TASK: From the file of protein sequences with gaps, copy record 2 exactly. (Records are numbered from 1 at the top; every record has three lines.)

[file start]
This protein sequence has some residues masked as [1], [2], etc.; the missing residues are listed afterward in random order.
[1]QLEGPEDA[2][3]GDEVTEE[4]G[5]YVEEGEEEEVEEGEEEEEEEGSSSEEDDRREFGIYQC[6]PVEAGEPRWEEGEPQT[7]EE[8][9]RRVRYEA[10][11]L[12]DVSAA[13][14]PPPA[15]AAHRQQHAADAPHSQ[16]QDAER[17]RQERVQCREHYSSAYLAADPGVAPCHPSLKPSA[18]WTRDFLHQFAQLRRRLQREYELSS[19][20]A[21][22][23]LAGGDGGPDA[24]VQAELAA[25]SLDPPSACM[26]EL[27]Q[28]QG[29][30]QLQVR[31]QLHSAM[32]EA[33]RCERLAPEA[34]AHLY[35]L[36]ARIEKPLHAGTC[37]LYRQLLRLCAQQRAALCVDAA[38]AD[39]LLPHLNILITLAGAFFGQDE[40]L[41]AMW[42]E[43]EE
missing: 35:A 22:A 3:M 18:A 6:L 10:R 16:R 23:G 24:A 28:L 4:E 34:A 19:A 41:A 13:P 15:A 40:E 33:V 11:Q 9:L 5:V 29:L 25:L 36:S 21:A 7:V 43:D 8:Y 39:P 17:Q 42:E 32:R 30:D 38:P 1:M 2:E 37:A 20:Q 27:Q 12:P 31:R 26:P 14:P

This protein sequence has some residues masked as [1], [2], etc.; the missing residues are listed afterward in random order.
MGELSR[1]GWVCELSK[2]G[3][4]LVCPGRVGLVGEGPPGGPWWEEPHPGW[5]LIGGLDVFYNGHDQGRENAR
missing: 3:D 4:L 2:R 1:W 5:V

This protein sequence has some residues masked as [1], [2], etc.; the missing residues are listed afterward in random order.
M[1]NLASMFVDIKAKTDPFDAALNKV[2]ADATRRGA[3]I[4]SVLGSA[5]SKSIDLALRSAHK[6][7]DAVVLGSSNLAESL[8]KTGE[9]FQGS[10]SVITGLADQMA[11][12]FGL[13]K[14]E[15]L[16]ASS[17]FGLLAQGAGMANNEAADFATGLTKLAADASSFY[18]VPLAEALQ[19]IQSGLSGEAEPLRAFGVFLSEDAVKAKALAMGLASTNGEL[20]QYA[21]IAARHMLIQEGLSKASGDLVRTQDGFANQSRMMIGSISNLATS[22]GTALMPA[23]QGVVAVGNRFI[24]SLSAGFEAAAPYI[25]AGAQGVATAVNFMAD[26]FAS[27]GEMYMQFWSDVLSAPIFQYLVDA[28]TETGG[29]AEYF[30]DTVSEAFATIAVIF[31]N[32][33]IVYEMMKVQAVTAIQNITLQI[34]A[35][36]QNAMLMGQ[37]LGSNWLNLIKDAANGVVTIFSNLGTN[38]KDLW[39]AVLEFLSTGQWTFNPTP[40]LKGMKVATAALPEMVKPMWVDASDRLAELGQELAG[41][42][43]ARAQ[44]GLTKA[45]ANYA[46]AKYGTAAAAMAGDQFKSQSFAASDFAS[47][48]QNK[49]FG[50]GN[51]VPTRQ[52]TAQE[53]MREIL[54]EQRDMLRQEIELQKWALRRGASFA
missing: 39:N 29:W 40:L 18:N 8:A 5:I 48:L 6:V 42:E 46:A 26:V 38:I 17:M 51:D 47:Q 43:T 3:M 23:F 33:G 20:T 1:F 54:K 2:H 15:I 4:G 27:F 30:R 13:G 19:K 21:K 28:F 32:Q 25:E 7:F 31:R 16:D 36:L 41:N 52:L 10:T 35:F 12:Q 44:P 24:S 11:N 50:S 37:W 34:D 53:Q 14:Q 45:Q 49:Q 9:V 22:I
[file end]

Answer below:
This protein sequence has some residues masked as [1], [2], etc.; the missing residues are listed afterward in random order.
MGELSR[1]GWVCELSK[2]G[3][4]LVCPGRVGLVGEGPPGGPWWEEPHPGW[5]LIGGLDVFYNGHDQGRENAR
missing: 3:D 4:L 2:R 1:W 5:V